The Superior Court of Pennsylvania is one of two intermediate appellate courts in the Commonwealth. It is the principal court on the intermediate level, being responsible for reviewing almost all the civil, criminal and other decisions made by juries or judges from the Courts of Common Pleas. Since all parties in a case are granted the right of appeal, the Superior Court adjudicates decisions made in all 67 Pennsylvania counties. It's earned the reputation of being among the busiest state appellate courts in the entire nation.
If you lost a case in a Common Pleas court decision, and feel that the decision was unjust or unfair, you should take full advantage of your right to appeal. In the event that you do, your case will be heard by the Superior Court. The Superior Court hears a wide range of issues from litigants, most of them being cases filed by defendants due to the automatic right of appeal. As a result, this court ends up reviewing many, if not the majority, of criminal cases.
Once you file an appeal with the Pennsylvania Superior Court, a process commences. For the purposes of this article, I'll provide a vague timeline of this process.
1. Filing a notice of appeal
A notice of appeal is the initial step in the appeals process. It is a written document filed by an appellant - which would be a defendant in a criminal case - informing the Superior Court and an opposing party that they seek a review of the case. Generally, this notice must be filed in the trial court within 30 days of a decision and/or sentence. The failure to file a notice of appeal in accordance with statutory requirements will end the process before it gets a chance to begin.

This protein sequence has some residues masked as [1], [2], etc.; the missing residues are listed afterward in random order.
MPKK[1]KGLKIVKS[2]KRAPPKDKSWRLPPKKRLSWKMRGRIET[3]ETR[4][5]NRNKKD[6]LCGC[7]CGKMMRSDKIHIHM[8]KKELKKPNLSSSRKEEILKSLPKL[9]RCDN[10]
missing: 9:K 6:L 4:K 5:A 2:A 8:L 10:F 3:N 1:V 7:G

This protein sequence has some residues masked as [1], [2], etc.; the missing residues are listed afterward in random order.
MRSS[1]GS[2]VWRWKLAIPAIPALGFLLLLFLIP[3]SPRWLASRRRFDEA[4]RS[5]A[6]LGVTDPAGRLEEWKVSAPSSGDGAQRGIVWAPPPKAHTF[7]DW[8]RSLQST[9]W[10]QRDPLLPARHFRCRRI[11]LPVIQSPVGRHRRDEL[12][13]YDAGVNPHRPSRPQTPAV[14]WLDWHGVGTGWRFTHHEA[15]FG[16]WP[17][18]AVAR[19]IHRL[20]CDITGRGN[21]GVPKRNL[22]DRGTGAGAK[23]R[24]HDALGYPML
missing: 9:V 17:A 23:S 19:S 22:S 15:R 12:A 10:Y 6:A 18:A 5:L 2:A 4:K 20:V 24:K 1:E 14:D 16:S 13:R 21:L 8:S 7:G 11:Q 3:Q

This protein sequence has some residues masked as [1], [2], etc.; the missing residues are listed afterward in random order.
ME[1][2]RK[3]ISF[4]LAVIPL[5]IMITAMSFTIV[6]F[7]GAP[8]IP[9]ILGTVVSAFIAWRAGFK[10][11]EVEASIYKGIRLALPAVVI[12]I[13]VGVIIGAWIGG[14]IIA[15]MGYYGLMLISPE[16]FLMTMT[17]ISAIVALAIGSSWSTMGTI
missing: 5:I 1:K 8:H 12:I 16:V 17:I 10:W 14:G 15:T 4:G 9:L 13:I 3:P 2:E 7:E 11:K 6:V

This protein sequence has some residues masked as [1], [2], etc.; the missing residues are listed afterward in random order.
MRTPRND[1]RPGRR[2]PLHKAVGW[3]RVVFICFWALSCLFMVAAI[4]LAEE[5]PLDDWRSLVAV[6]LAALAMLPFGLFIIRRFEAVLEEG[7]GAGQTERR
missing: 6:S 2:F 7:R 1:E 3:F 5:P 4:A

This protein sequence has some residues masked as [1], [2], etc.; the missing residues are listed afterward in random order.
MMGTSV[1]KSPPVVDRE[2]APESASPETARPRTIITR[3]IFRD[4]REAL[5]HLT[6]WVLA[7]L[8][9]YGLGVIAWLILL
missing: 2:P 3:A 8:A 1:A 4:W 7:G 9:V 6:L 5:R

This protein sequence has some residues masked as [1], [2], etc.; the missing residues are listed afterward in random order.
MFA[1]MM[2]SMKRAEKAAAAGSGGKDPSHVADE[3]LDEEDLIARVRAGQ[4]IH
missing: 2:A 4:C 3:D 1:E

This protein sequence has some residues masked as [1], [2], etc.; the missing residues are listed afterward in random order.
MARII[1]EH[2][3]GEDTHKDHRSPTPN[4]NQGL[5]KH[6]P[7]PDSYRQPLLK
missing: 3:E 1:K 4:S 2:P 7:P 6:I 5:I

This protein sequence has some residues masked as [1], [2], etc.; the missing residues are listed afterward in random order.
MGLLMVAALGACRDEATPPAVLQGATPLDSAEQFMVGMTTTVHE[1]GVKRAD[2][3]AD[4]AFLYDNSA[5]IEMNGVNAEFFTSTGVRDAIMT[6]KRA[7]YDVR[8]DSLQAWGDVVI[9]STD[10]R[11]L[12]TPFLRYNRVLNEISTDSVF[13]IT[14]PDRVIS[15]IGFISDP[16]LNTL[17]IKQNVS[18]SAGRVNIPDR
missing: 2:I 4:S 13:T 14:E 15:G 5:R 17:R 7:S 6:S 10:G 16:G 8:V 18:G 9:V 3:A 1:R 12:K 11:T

2. The issuing a briefing schedule
After filing a notice of appeal and filling out a docketing statement, you and your representation will be tasked with producing a brief. An appellate brief is a formal court document that lays out all of the arguments and grounds a defendant plans to make on appeal. Typically a complete appellate brief contains the question presented, a summary of facts of the case, what a defendant wishes for the court to do, and the reasons why the appeal should be permitted. Once this brief has been filed, the respondent has only a few days to file their own reply brief, addressing these arguments and explaining why the court should leave things as is.
In some cases, defendants may opt to orally argue their brief. If this is your case, you will be given a date, time, and place to make your case.
3. A decision is made
Depending on the circumstances, it may take the Superior Court, days, or up to a year to come to a decision. Because of the court's caseload, don't expect your appeal to be heard and adjudicated overnight. According to the Pennsylvania Superior Court government website, the median time for all appeals is approximately 245 days.
Once decided, the Prothonotary will send a copy of the opinion, memorandum, or other judgment to all parties involved by first class mail.